Track on fundamental rights, freedoms and liability on the Internet
Chairs: Clara Marsan Raventós. Lecturer, School of Law and Political Science (UOC)
Defamation on the Internet has become quite an extended practice. What are the limits to freedom of expression vs. the right to honour? And what are the limits of the right to honour vs. freedom of expression?
There is a difference between illicit content — which is against the law — and harmful content, which may damage your reputation while being completely legal.
Some elements are aggravating the problem of harming one’s honour: the high volume of digital content, anonymity and trolling, advertising in websites (i.e. not requiring login for being able to post content), who can access the content, etc.
Most of the law is aimed at protecting the ISP while the citizen remains unprotected. There should be an effort in trying to define better the limits of the right to honour and freedom of expression, when and how regulation applies and, most especially, how do we protect the individual.
Primavera De Filippi, Smári McCarthy
Cloud Computing: Legal Issues in Centralized Architectures
Cloud computing has had a side effect in personal communications: when most of them used to be peer-to-peer through a decentralized service (most times a desktop and one’s own server), now many communications have shifted to public and into centralized services.
Most users do not know how to read the terms of service or would just not read them. Thus, they think they are getting services for free while they are giving away many of their rights.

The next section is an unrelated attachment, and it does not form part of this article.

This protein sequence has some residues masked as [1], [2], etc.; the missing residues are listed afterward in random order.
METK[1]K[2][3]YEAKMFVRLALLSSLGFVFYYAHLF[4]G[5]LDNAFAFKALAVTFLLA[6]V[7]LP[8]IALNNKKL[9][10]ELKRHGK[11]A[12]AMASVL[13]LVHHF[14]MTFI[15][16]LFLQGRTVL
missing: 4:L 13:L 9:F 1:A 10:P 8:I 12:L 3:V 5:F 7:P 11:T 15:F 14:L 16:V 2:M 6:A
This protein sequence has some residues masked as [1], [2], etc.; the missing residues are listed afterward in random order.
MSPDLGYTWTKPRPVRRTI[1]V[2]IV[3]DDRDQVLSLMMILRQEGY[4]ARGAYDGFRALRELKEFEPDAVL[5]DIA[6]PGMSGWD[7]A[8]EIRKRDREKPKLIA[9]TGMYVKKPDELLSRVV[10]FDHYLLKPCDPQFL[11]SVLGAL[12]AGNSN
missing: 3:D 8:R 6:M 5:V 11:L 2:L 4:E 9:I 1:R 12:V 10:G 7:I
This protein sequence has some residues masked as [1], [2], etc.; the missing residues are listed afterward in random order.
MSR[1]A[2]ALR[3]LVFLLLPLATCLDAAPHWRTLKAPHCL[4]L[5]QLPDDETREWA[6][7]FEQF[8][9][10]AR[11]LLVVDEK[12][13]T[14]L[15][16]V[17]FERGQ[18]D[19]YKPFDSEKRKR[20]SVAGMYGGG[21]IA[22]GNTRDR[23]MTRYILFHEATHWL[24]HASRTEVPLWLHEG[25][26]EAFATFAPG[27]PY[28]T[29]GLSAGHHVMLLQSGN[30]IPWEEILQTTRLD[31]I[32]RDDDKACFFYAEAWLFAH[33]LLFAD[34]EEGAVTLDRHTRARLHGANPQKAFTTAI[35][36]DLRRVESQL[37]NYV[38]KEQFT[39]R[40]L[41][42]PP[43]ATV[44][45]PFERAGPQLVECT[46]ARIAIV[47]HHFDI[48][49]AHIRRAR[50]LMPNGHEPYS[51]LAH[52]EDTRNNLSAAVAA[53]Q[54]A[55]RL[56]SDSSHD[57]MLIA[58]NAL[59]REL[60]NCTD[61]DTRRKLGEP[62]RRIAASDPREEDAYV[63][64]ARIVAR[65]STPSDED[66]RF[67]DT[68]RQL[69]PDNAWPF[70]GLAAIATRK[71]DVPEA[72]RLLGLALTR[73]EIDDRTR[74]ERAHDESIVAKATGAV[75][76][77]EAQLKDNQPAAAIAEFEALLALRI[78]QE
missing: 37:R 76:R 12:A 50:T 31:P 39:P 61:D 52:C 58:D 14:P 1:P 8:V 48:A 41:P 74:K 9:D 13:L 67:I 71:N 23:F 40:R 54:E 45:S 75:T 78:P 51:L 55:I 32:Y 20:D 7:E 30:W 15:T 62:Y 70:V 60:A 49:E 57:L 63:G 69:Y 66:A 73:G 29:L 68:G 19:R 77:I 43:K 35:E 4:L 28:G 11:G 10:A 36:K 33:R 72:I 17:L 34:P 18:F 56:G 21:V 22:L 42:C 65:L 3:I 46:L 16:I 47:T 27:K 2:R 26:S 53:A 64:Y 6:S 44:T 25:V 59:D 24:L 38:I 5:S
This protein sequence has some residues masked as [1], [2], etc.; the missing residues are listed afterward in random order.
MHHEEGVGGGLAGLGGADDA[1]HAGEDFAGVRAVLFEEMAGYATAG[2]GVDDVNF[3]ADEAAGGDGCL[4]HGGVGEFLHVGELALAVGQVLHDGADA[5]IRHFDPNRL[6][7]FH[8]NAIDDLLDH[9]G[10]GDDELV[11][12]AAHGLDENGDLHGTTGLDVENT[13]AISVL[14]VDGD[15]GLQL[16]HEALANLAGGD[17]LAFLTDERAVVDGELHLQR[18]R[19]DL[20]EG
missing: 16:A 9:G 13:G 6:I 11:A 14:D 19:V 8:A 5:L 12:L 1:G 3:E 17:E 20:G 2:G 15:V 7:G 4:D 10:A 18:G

Another side effect is the lock-in that happens once you’ve got your data and content out in the cloud, and can but just manage it remotely, not massively and with serious concerns whether this content still is your property.
We cannot only rely on national law when it comes to the Internet, but international agreements do not seem to do better. So, what should be done?
The first thing that one has to demonstrate defamation is that the statement made is opinion and not fact, and that is has been exaggerated.
But on the Internet it also depends on other aspects. For instance, the blog were the statement is made and the use of the language (i.e. some words do not any more refer to the original definition of that word, but have become slang with different meanings).
So, many supposed libels or defamations are not such when looked under a different glass.
Indeed, disclosing the anonymity of the “defamators” can sometimes be much more harming that the supposed defamation they committed.
Mª Dolores Palacios González
The stress between impunity in the Net and limiting freedom of expression
There are many examples where anonymous contributors to blogs or forums insult third parties, including individuals, governments and firms. ISPs usually have the safe harbour that most Internet laws provide according to which they have no liability on such harmful comments and statements in general. Though the problem still exist: there are harmful comments on many websites.
But some exceptions should be made, or at least some issues taken into consideration.
For instance, if there is comment moderation, the act of editing and/or approving the comment with defaming statements should not be protected with the safe harbour for ISPs.
The Lisboa treaty shifts “upwards” many of the decisions related to crime and cyberlaw, resulting in a top-down approach to penal law in the member states. There is, though, the right to veto a directive, and also the principle of subsidiarity. Cybercrime is included within this new framework.
7th Internet, Law and Politics Conference (2011)
If you need to cite this article in a formal way (i.e. for bibliographical purposes) I dare suggest:
Peña-López, I. (2011) “7th Internet, Law and Politics Congress (VI). Fundamental rights, freedoms and liability on the Internet” In ICTlogy,
#94, July 2011. Barcelona: ICTlogy.
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